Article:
Diagonalising an n*n matrix analytically

  • Thread starter A Dhingra
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In summary, the conversation is about diagonalizing a (2n+1)x(2n+1) matrix with specific diagonal terms and non-vanishing terms. The person is looking for a way to solve it for general n without using numerical methods. They mention a professor who used tricks to diagonalize a similar matrix but they cannot remember how. Another person suggests using the Gauß algorithm to find an analytic solution. Later, it is mentioned that there is no algebraic method for exactly solving a general polynomial of degree 5 or higher. Finally, there is a discussion about the spectrum of the matrix and references to Jacobi matrices and orthogonal polynomials.
  • #1
A Dhingra
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1
Hi everyone
I am trying to diagonalise a (2n+1)x(2n+1) matrix which has diagonal terms A_ll = (-n+l)^2 and other non vanishing terms are A_l(l+1) = A_(l+1)l = constant.
Is there any way I can solve it for general n without having to use any numerical methods.
I remember once a professor diagonalised such a matrix for a fixed value of n using some tricks, but I can't remember how he did that. Can anyone help me out here?

Any help is appreciated. Cheers!
 
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  • #2
The Gauß algorithm should need about 4n steps (+- a few), and you can do it analytically and see if the result has some reasonable expression (but even if it does not, you get an analytic result).
 
  • #3
Hi ...
I have managed to find an iterative expression to solve for the eigenvalues. But without selecting a fixed value of n I can't do anything with it. Any suggestions how I can go ahead with it.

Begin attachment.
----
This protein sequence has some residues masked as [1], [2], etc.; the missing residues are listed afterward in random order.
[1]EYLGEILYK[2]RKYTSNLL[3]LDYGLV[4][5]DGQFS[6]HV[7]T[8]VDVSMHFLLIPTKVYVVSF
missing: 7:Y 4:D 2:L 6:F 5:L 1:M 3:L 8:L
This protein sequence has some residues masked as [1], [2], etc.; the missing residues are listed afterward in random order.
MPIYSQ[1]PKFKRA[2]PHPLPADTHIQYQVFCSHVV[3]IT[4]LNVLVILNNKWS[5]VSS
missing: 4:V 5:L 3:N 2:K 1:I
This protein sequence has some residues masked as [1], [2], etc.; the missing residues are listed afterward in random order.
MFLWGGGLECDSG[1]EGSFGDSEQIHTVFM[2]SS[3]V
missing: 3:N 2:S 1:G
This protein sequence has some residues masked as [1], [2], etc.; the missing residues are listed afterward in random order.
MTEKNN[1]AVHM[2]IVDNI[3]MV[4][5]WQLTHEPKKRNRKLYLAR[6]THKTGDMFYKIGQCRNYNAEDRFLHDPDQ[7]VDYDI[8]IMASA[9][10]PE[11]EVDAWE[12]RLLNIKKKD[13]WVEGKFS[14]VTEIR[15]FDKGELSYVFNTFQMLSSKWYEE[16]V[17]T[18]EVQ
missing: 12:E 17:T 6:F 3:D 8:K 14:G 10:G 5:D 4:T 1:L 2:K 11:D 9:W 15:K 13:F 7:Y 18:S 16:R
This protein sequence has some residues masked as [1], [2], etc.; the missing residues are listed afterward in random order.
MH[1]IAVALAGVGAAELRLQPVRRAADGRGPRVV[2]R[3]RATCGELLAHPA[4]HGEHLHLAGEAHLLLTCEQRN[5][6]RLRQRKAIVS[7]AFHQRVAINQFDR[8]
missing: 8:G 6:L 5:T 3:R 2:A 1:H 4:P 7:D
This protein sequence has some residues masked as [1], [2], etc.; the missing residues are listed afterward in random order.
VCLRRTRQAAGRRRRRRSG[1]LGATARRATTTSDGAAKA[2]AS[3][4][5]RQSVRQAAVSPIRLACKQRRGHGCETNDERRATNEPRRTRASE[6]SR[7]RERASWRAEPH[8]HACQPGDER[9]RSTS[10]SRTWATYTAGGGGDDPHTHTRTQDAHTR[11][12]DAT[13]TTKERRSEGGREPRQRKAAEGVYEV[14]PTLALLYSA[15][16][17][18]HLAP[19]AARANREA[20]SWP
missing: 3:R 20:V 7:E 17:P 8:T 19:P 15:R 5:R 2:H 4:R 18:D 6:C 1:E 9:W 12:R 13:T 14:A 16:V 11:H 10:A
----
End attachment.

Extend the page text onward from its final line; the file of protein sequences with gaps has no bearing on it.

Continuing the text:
Thanks mfb
 
  • #4
Finding the eigenvalues for a matrix is equivalent to solving the n degree eigenvalue equation. There is NO algebraic method for exactly solving a general polynomial of degree 5 or higher.
 
  • #5
Are you assuming that ##A_{j,j+1}= A_{j+1,j} = a ## for all ##j##? (i.e.> that ##a## is the same for all ##j##). If so, then the case when ##a=1## and all other entries are ##0## is the case of the so-called free Jacobi matrix. Its spectrum is computed in terms of Chebyshev polynomials. Your case then can be obtained by a simple affine transformation.

Even if your ##a##s are different, look up Jacobi matrices and orthogonal polynomials.
 

1. What is diagonalisation of a matrix?

Diagonalisation of a matrix is a process in which a square matrix is transformed into a diagonal matrix through a series of mathematical operations. This process is useful for simplifying calculations and solving systems of linear equations.

2. How is a matrix diagonalised analytically?

A matrix can be diagonalised analytically by finding its eigenvalues and eigenvectors. The eigenvalues are the values that make the determinant of the matrix equal to zero, and the eigenvectors are the corresponding vectors that satisfy the equation Ax = λx, where A is the matrix and λ is the eigenvalue. These eigenvectors are then used to construct a diagonal matrix using the formula D = P-1AP, where P is a matrix whose columns are the eigenvectors.

3. What is the importance of diagonalisation in linear algebra?

Diagonalisation is important in linear algebra because it allows for easier manipulation and analysis of matrices. Diagonal matrices have many useful properties, such as being easy to invert and being closed under multiplication, which make them useful in solving systems of linear equations and performing other calculations.

4. Can all matrices be diagonalised?

No, not all matrices can be diagonalised. A matrix can only be diagonalised if it has n linearly independent eigenvectors, where n is the size of the matrix. If a matrix does not have enough linearly independent eigenvectors, it cannot be diagonalised.

5. What are the applications of diagonalisation in real-world problems?

Diagonalisation has many applications in various fields, such as physics, engineering, and economics. It is used to solve systems of differential equations, model dynamical systems, and analyze data in statistical methods. It is also used in quantum mechanics to find the energy levels of a system.

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